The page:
In author Aaron Randolph III’s brand-new adaptation of Antoine de Saint-Exupéry’s classic tale The Little Prince, we’re immediately introduced to Aviator (Randolph) as he tells us a tale from his past, in which he crashed his plane and met a boy, Little Prince (Daniel Rairdin-Hale), who is traveling from planet to planet. Aviator and Little Prince have a lot to learn from each other, and this charming production serves up many life lessons.
In this collaborative piece of theatre with no specific director credited, Rairdin-Hale served as the puppet master for the production and performed the title role, and his deep familiarity with the Little Prince puppet was evident. Little Prince was a nuanced character with great physicality. I found myself mesmerized by Little Prince’s movements, especially when he walked, but Rairdin-Hale’s facial expressions as the one controlling the puppet were also wonderful. Randolph, meanwhile, manages to give the show a nice balance with his grown-up Aviator. Little Prince was completely charming, and it wasn’t hard to see how Aviator would become enchanted by the childlike figure's talk of sunsets, walruses, and tubas rather than behave as the exasperated adult he was when first encountering his new friend.
Also serving as costume designer, Rairdin-Hale made the decision to adorn the black outfits traditional to puppeteers with silver stars to reflect the cosmos world The Little Prince celebrates. He also created the production’s many masks, and while largely similar to each other, each mask was specifically different, with very illustrative qualities. Rairdin-Hale created excellent cohesion to the production’s universe, which was further reflected in Aaron Hook’s scenic and lighting design.
Often, youth-oriented productions are all about big splashes of color and overly upbeat performances. Hook, however, creates a Little Prince world that is calm and relatively somber with a neutral palate. From the start, this is an excellent indication of where the overall experience will take you, as this production is one of introspection and melancholy with an altogether subtle takeaway. At one point, the pieces of the crashed plane that Aviator attempts to repair are cleverly put together to become a throne, and I eagerly anticipated the pieces fitting together to re-form the plane at some later point. Unfortunately, that didn’t happen. But the many set pieces were skillfully shifted around the stage to become all manner of locales, including Little Prince’s very own, tiny home asteroid.
When I first arrived at the QC Theatre Workshop for Saturday’s matinée, I was excited by the completely different stage set-up, with the audience where the actors would usually perform and vice versa. The only downside was that one would have to cross the stage to exit the theatre, which typically wouldn’t be a problem. However, given that this production is declared as one for all ages, if patrons on the younger end of the spectrum needed to make a swift exit to avoid disruptions, there was really nowhere else for them to go during this 70-minute one-act. (No parent aims to steal the spotlight with a crying baby, but for the last 20 minutes of Saturday's matinée, a crying baby was among our patrons.) Hook’s lighting choices, however, accentuated the piece impeccably – the Sahara was bright while Little Prince’s dreams and memories were a bit fuzzy – and key moments \were adeptly accompanied by original musical compositions by Randolph and Dillon Rairdin.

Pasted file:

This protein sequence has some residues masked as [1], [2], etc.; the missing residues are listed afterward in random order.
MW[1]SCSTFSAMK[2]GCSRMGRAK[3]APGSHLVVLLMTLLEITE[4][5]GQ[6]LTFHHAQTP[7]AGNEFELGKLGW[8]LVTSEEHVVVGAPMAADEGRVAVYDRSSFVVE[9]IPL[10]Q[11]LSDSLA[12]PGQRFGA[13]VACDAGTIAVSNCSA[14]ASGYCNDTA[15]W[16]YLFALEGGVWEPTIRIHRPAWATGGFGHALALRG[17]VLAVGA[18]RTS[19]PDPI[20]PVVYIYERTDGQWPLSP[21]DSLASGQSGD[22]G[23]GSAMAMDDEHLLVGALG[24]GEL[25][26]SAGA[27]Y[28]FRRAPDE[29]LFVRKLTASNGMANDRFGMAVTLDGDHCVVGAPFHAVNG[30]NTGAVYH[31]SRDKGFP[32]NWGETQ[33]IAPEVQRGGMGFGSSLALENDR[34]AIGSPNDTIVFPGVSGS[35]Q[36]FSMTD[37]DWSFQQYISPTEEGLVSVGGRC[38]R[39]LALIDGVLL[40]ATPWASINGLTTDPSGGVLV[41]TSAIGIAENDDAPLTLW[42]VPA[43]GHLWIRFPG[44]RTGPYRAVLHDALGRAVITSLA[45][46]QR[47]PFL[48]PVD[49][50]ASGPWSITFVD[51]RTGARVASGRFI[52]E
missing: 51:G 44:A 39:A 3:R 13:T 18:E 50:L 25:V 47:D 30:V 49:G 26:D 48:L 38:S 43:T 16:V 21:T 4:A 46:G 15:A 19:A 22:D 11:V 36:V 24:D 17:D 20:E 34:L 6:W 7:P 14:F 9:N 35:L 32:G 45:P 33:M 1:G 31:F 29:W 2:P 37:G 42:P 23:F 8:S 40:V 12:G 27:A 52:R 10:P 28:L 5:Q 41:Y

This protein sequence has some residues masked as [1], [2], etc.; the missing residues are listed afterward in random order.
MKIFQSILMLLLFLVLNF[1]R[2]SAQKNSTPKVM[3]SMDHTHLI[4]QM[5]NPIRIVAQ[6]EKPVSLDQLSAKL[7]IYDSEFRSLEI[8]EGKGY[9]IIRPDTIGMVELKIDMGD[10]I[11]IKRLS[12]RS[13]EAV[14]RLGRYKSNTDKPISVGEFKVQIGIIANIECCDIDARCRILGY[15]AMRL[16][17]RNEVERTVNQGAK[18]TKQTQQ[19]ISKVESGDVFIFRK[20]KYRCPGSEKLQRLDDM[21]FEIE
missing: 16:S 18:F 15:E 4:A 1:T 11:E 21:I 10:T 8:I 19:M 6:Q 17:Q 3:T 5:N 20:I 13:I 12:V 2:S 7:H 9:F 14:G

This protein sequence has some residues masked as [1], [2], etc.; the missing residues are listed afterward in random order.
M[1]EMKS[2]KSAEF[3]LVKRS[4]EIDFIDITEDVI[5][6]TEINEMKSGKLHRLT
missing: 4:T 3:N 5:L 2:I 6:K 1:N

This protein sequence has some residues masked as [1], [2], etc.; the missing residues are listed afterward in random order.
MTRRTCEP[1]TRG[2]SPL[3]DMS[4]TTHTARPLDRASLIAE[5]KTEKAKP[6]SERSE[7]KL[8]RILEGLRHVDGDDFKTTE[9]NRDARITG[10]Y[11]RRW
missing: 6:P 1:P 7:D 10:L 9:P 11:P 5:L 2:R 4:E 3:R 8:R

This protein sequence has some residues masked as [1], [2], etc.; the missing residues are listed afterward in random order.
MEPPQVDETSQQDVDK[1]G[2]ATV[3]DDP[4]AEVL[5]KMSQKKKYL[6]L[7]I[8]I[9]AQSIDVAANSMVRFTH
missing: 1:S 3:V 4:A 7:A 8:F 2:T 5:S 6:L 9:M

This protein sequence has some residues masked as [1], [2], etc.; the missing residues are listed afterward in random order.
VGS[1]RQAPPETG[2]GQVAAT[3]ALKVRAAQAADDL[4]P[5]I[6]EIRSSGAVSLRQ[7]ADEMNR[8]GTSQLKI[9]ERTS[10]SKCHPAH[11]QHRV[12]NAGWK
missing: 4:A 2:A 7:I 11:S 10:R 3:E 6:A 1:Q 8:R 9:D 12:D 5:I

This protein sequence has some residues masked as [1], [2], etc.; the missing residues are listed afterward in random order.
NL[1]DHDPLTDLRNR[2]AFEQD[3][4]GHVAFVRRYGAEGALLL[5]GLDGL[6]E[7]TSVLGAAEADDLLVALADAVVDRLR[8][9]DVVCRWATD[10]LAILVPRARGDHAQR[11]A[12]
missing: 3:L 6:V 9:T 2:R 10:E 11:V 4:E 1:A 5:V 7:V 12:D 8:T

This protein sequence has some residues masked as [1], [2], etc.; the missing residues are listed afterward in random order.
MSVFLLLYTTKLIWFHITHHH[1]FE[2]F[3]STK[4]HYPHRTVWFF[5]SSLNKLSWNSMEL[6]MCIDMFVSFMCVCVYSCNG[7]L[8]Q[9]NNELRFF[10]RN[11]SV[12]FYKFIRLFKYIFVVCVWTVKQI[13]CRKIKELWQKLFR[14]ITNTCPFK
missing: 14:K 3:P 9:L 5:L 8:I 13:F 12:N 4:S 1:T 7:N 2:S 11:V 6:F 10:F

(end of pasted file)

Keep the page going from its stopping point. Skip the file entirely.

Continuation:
Amelia Fischer rounded out the three-human cast with the huge job of the production’s complete nine-character ensemble, and brought energy to the otherwise subdued production; her characters were often louder, and especially animated, compared to the low-key demeanor of Aviator and Little Prince. (The performer was especially skilled with the three puppets she operated, each having distinct movements and characterizations.) And as Fischer appeared on stage, so, too, did the major metaphor of the show, in that adults are much like these simple-minded characters: far too short-sighted to enjoy life. As I grappled with the reality of trying to not lose a childlike wonder and the appreciation of simple things such as sunsets, I was struck dumb by my daughter’s question of why there weren’t very many girls in the story. On reflection, the only obvious female in the show at that point was literally a delicate flower whose constant needs provoked Little Prince to leave home in the first place. Sure, in Antoine de Saint-Exupéry’s 1943 France, no one would have blinked an eye at seeing a play dominated by male characters. But this fresh adaptation does seem like a missed opportunity to not have at least some of the men become women. (A queen, for instance, could have made for an equally clueless-adult metaphor.)
Randolph’s adaptation did keep the language simple and accessible for children – though occasionally the pacing is so calm that it was almost hypnotic, and the show consequently became harder to follow. Ultimately, this production is completely appropriate for children. But adults probably have the most to gain from The Little Prince, as it's the rare piece of theatre that allows you the chance to take from it what you need. Whether you’re looking for a show to remind you of love, friendship, and the effects of loneliness, or merely an outlet to appreciate expert puppetry, the QC Theatre’s Workshop’s intimate and fanciful tale is available.
The Little Prince runs at the QC Theatre Workshop (1730 Wilkes Avenue, Davenport) through May 19, and more information and tickets are available by calling (563)823-8893 or visiting QCTheatreWorkshop.org.